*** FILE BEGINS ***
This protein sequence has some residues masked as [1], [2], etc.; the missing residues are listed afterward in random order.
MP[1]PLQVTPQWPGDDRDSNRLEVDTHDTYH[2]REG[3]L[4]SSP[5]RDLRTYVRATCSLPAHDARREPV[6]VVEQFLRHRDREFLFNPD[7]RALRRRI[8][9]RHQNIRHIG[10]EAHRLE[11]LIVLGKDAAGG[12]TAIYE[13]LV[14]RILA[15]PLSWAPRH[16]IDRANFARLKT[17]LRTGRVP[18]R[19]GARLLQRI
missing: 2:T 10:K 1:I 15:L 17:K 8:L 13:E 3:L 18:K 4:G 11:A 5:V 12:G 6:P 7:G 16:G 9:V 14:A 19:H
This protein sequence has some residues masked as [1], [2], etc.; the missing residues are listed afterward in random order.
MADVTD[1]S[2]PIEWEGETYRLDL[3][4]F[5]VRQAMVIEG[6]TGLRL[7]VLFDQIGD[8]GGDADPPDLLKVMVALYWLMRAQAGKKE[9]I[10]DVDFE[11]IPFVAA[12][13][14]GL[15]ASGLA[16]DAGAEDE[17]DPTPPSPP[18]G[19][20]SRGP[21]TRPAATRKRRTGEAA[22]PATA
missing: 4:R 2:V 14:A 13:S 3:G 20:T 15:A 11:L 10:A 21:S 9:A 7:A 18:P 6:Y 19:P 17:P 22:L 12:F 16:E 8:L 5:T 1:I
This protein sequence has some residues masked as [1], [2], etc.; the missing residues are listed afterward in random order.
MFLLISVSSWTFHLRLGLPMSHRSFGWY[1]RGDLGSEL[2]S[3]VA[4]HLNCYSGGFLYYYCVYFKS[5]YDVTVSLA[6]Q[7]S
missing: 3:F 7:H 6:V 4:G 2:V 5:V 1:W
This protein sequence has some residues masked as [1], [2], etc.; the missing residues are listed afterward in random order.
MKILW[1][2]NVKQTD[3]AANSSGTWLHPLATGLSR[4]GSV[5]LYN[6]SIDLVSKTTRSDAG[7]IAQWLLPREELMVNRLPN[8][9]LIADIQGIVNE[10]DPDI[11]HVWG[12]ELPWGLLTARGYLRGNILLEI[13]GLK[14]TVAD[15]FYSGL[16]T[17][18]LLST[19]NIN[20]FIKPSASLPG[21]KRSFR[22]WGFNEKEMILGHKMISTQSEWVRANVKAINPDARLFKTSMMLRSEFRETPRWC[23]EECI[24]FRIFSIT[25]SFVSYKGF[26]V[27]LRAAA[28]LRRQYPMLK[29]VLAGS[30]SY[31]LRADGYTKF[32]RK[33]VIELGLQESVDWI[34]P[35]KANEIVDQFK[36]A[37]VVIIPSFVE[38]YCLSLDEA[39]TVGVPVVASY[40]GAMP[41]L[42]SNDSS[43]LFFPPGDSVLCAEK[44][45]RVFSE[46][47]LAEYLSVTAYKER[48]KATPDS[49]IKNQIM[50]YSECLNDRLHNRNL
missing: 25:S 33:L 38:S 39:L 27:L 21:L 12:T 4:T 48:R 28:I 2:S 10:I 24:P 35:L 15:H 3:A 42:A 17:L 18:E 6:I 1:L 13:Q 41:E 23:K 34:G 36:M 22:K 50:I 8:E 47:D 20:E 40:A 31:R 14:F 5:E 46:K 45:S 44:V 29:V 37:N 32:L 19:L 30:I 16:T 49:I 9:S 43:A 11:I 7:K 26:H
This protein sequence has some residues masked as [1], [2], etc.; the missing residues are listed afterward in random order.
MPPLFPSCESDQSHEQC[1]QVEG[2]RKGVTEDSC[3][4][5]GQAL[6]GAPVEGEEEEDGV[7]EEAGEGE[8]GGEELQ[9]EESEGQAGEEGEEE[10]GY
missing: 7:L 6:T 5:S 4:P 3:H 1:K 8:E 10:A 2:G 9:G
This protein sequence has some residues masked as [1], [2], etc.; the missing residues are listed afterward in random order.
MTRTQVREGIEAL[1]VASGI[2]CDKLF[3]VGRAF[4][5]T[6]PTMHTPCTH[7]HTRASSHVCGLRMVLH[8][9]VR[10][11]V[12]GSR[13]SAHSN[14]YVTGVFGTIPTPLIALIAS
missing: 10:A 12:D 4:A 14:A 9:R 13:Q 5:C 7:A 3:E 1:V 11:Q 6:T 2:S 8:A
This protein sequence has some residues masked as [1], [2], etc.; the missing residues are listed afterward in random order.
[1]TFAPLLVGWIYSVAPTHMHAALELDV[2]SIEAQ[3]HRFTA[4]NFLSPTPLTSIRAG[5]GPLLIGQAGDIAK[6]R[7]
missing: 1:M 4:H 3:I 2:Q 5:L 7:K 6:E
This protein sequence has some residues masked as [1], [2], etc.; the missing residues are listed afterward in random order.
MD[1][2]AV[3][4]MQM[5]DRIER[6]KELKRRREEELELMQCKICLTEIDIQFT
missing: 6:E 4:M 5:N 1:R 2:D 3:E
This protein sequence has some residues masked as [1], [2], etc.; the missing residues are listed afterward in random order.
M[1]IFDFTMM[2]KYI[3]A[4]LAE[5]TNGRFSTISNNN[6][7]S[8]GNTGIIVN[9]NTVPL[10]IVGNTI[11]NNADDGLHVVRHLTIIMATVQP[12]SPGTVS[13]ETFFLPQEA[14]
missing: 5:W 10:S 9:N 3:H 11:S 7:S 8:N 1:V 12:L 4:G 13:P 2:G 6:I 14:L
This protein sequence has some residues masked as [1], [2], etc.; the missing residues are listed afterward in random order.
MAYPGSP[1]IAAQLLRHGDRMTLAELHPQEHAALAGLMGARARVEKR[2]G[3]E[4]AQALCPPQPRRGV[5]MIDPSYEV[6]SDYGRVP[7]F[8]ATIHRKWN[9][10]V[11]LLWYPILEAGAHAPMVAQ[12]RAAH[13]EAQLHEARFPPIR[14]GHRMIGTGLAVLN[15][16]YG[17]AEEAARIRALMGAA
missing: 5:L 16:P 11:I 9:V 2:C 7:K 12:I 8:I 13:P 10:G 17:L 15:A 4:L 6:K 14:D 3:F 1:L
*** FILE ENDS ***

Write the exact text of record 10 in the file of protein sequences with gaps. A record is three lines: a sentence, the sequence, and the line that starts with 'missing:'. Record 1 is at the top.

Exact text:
This protein sequence has some residues masked as [1], [2], etc.; the missing residues are listed afterward in random order.
MAYPGSP[1]IAAQLLRHGDRMTLAELHPQEHAALAGLMGARARVEKR[2]G[3]E[4]AQALCPPQPRRGV[5]MIDPSYEV[6]SDYGRVP[7]F[8]ATIHRKWN[9][10]V[11]LLWYPILEAGAHAPMVAQ[12]RAAH[13]EAQLHEARFPPIR[14]GHRMIGTGLAVLN[15][16]YG[17]AEEAARIRALMGAA
missing: 5:L 16:P 11:I 9:V 2:C 7:K 12:I 8:I 13:P 10:G 17:L 15:A 4:L 6:K 14:D 3:F 1:L